“When the market crashed, I had to really evaluate what I wanted to do and how I was going to maintain,” Watson said. “Because I never sold a house — I didn’t sell one house. I was going to the office every day, I didn’t really know what I was doing, and everyone was like, ‘Just use your network.’ And I was like, ‘Well, I’m not from here, and I don’t have a network of people who are buying houses.’ So I went into property management at the time.”

Property management allowed Watson to get her feet wet in the industry, gain some experience, build her network and, ultimately, move up the ranks until she was in a managerial position. She worked in property management for about five years before reactivating her real estate license and starting to work as a sales agent part-time. When the last rental building she was repping was sold about a year later, she decided to make the leap to representing buyers and sellers full-time.

“I came in full-time and just applied those principles [from property management], which was a lot of reporting back-end systems and all that, to my business and really understanding the power of follow-up in sales,” Watson said.

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Courtesy of Quiana Watson

Learning the power of social media

Watson quickly realized that using social media in her business could give her a huge advantage. One day when showing some houses, she decided to start filming herself for social from her car with thoughts about what was happening in her day, and the off-the-cuff tactic helped her gain some captive followers.

“I just organically grew an audience of people that were like, ‘Wow.’ They were entertained, but also educated about what really happens in the real estate space,” Watson said.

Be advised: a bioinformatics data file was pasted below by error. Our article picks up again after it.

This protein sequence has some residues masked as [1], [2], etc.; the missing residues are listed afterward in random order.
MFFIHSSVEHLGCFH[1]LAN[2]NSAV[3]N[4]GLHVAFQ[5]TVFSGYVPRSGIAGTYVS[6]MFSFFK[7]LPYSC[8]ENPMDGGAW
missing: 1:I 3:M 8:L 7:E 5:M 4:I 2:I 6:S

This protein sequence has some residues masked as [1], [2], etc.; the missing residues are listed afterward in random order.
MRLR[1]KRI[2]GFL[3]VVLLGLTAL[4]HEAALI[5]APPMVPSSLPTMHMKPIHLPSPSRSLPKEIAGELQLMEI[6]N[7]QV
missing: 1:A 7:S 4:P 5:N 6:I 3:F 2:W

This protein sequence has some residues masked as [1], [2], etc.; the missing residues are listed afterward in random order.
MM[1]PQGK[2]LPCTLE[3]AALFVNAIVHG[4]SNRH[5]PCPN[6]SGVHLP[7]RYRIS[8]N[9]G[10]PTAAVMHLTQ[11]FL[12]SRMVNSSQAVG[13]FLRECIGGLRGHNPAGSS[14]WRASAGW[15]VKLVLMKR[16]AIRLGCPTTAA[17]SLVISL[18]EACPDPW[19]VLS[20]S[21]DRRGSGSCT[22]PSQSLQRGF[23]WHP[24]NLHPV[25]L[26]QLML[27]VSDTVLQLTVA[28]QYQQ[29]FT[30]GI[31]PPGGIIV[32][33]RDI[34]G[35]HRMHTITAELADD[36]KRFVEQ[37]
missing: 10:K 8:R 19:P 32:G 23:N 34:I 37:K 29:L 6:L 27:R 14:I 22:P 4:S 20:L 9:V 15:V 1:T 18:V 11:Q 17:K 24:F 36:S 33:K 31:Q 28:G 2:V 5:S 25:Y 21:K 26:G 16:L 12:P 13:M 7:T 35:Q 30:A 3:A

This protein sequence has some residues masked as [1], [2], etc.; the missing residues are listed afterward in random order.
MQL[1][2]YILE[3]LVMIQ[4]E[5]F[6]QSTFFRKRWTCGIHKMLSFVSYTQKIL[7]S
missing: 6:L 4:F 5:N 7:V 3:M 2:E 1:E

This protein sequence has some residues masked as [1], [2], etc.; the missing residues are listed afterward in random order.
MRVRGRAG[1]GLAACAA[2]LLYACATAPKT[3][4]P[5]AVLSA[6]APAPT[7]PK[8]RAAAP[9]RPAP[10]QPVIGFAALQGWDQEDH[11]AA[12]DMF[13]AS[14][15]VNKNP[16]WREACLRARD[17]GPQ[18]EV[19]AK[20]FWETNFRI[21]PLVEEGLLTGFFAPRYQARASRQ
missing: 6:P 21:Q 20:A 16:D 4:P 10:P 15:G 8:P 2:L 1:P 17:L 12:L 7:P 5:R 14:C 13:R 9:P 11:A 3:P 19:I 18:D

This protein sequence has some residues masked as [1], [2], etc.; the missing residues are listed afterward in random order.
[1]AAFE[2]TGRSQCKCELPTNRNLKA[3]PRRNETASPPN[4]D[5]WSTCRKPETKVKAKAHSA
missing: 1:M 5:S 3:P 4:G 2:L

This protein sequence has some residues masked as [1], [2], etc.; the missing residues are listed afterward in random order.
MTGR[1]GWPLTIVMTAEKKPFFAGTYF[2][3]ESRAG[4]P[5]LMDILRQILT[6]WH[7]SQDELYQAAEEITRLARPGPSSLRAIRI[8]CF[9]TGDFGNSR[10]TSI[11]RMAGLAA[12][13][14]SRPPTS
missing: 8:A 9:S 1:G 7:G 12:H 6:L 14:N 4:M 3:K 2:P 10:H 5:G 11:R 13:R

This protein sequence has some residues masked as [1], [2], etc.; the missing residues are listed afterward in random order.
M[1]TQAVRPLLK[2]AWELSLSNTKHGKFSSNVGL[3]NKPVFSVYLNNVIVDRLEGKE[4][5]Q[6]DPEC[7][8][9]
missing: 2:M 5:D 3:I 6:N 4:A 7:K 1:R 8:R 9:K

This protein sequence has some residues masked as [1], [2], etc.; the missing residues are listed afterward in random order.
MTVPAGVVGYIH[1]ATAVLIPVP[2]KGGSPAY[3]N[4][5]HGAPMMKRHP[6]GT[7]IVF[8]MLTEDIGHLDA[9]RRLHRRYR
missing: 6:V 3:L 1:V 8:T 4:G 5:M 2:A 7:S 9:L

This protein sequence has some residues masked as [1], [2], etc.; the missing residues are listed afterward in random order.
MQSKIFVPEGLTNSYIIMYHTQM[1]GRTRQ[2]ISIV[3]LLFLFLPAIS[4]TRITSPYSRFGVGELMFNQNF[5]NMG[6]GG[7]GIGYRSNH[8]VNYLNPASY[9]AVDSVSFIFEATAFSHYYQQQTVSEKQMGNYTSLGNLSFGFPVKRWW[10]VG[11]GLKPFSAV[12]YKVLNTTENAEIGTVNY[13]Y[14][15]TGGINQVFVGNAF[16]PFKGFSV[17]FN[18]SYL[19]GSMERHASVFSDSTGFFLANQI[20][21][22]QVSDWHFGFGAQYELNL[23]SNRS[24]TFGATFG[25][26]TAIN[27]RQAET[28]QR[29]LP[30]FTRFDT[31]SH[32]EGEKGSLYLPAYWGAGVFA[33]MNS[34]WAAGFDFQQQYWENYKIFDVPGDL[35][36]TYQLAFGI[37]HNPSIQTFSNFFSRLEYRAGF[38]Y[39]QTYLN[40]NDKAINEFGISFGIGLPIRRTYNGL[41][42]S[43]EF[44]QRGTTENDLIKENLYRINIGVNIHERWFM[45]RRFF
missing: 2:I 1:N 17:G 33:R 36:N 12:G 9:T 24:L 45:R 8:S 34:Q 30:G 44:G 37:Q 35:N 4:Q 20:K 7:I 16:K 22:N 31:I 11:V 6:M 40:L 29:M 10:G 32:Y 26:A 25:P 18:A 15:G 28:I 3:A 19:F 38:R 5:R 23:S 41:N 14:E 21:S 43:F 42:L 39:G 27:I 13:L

Over time, the broker has amassed nearly 500,000 followers on Instagram and over 16,000 on YouTube.

These days, Watson said she feels like it’s important to show her personality to her audience and prove that she can be relatable while also serving as a trusted guide through the transaction.

“It’s like, y’all, you have to also understand how to be personable,” Watson said, after relaying how it’s not uncommon for her to bump into a high-end client at a party on occasion. “Because the new age, as I like to call it, of entrepreneurs and the new people who are coming up and looking to purchase a home, they are looking for relatability … So I always post a little bit of what I like to say is not really ‘personal,’ but you know, that I have a life outside of real estate.”

Watson likes to throw some market updates and some of her brokerage’s listings into the mix when producing content. She also makes a conscious effort to try and motivate other entrepreneurs who may be following her on social.